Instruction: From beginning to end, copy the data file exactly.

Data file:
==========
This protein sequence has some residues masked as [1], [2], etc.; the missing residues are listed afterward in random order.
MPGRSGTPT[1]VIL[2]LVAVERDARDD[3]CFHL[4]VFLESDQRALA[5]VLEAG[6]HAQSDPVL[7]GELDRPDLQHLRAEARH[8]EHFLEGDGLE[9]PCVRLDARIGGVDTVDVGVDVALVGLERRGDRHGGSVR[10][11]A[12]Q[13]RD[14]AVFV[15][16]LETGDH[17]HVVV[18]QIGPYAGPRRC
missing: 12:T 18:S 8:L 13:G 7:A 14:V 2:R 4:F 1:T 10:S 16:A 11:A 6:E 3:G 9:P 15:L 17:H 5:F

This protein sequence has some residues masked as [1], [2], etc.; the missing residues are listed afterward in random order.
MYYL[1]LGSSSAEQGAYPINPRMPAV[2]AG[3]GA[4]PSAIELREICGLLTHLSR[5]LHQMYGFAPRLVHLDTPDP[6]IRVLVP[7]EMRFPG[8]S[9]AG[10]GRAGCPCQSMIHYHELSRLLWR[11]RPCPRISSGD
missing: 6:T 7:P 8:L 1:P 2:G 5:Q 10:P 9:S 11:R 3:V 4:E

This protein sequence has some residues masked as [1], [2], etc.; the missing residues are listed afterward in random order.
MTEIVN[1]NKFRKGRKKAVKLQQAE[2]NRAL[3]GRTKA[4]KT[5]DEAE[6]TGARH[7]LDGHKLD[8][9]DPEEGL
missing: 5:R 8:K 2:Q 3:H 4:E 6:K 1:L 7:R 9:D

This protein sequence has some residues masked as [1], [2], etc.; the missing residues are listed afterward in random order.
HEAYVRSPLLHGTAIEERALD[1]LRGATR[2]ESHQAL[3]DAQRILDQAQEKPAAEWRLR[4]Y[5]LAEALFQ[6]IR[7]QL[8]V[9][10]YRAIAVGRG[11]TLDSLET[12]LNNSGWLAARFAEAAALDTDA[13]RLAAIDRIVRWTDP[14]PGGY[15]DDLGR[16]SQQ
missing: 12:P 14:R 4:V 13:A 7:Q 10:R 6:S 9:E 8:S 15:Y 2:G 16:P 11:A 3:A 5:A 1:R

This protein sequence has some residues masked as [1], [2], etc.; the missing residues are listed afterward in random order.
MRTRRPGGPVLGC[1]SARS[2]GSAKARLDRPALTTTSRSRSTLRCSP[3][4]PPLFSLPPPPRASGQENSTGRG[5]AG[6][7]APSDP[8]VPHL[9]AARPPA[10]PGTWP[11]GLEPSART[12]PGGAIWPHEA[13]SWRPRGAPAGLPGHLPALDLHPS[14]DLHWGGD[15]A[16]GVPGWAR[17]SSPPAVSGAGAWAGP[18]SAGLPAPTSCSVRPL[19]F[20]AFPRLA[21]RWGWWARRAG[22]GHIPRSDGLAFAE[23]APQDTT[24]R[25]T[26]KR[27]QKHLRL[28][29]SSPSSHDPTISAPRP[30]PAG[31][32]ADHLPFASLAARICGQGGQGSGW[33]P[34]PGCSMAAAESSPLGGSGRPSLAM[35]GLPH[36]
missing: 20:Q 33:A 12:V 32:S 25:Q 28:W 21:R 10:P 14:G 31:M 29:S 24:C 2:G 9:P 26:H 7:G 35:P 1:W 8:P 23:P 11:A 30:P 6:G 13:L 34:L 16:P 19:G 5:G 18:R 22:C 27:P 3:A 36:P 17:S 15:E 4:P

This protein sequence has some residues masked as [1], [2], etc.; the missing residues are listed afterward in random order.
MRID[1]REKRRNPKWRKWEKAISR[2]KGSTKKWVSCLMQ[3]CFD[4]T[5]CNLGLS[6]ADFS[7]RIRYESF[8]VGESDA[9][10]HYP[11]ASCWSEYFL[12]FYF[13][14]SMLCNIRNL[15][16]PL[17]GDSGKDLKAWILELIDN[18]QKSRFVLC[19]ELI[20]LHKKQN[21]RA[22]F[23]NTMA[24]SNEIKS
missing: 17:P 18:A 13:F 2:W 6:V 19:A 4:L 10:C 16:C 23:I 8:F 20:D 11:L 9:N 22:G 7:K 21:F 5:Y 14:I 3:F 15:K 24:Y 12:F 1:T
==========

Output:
This protein sequence has some residues masked as [1], [2], etc.; the missing residues are listed afterward in random order.
MPGRSGTPT[1]VIL[2]LVAVERDARDD[3]CFHL[4]VFLESDQRALA[5]VLEAG[6]HAQSDPVL[7]GELDRPDLQHLRAEARH[8]EHFLEGDGLE[9]PCVRLDARIGGVDTVDVGVDVALVGLERRGDRHGGSVR[10][11]A[12]Q[13]RD[14]AVFV[15][16]LETGDH[17]HVVV[18]QIGPYAGPRRC
missing: 12:T 18:S 8:L 13:G 7:A 14:V 2:R 4:F 1:T 10:S 16:A 11:A 6:E 3:G 9:P 15:L 17:H 5:F

This protein sequence has some residues masked as [1], [2], etc.; the missing residues are listed afterward in random order.
MYYL[1]LGSSSAEQGAYPINPRMPAV[2]AG[3]GA[4]PSAIELREICGLLTHLSR[5]LHQMYGFAPRLVHLDTPDP[6]IRVLVP[7]EMRFPG[8]S[9]AG[10]GRAGCPCQSMIHYHELSRLLWR[11]RPCPRISSGD
missing: 6:T 7:P 8:L 1:P 2:G 5:Q 10:P 9:S 11:R 3:V 4:E

This protein sequence has some residues masked as [1], [2], etc.; the missing residues are listed afterward in random order.
MTEIVN[1]NKFRKGRKKAVKLQQAE[2]NRAL[3]GRTKA[4]KT[5]DEAE[6]TGARH[7]LDGHKLD[8][9]DPEEGL
missing: 5:R 8:K 2:Q 3:H 4:E 6:K 1:L 7:R 9:D

This protein sequence has some residues masked as [1], [2], etc.; the missing residues are listed afterward in random order.
HEAYVRSPLLHGTAIEERALD[1]LRGATR[2]ESHQAL[3]DAQRILDQAQEKPAAEWRLR[4]Y[5]LAEALFQ[6]IR[7]QL[8]V[9][10]YRAIAVGRG[11]TLDSLET[12]LNNSGWLAARFAEAAALDTDA[13]RLAAIDRIVRWTDP[14]PGGY[15]DDLGR[16]SQQ
missing: 12:P 14:R 4:V 13:A 7:Q 10:R 6:S 9:E 8:S 15:Y 2:G 16:P 11:A 3:A 5:A 1:R

This protein sequence has some residues masked as [1], [2], etc.; the missing residues are listed afterward in random order.
MRTRRPGGPVLGC[1]SARS[2]GSAKARLDRPALTTTSRSRSTLRCSP[3][4]PPLFSLPPPPRASGQENSTGRG[5]AG[6][7]APSDP[8]VPHL[9]AARPPA[10]PGTWP[11]GLEPSART[12]PGGAIWPHEA[13]SWRPRGAPAGLPGHLPALDLHPS[14]DLHWGGD[15]A[16]GVPGWAR[17]SSPPAVSGAGAWAGP[18]SAGLPAPTSCSVRPL[19]F[20]AFPRLA[21]RWGWWARRAG[22]GHIPRSDGLAFAE[23]APQDTT[24]R[25]T[26]KR[27]QKHLRL[28][29]SSPSSHDPTISAPRP[30]PAG[31][32]ADHLPFASLAARICGQGGQGSGW[33]P[34]PGCSMAAAESSPLGGSGRPSLAM[35]GLPH[36]
missing: 20:Q 33:A 12:V 32:S 25:Q 28:W 21:R 10:P 14:G 31:M 29:S 24:C 2:G 9:P 26:H 7:G 35:P 1:W 8:P 23:P 11:A 30:P 6:G 13:L 34:L 16:P 19:G 5:G 18:R 22:C 27:P 3:A 36:P 17:S 15:E 4:P

This protein sequence has some residues masked as [1], [2], etc.; the missing residues are listed afterward in random order.
MRID[1]REKRRNPKWRKWEKAISR[2]KGSTKKWVSCLMQ[3]CFD[4]T[5]CNLGLS[6]ADFS[7]RIRYESF[8]VGESDA[9][10]HYP[11]ASCWSEYFL[12]FYF[13][14]SMLCNIRNL[15][16]PL[17]GDSGKDLKAWILELIDN[18]QKSRFVLC[19]ELI[20]LHKKQN[21]RA[22]F[23]NTMA[24]SNEIKS
missing: 17:P 18:A 13:F 2:W 6:V 19:A 4:L 10:C 16:C 23:I 8:F 20:D 11:L 9:N 22:G 7:K 21:F 5:Y 14:I 3:F 15:K 24:Y 12:F 1:T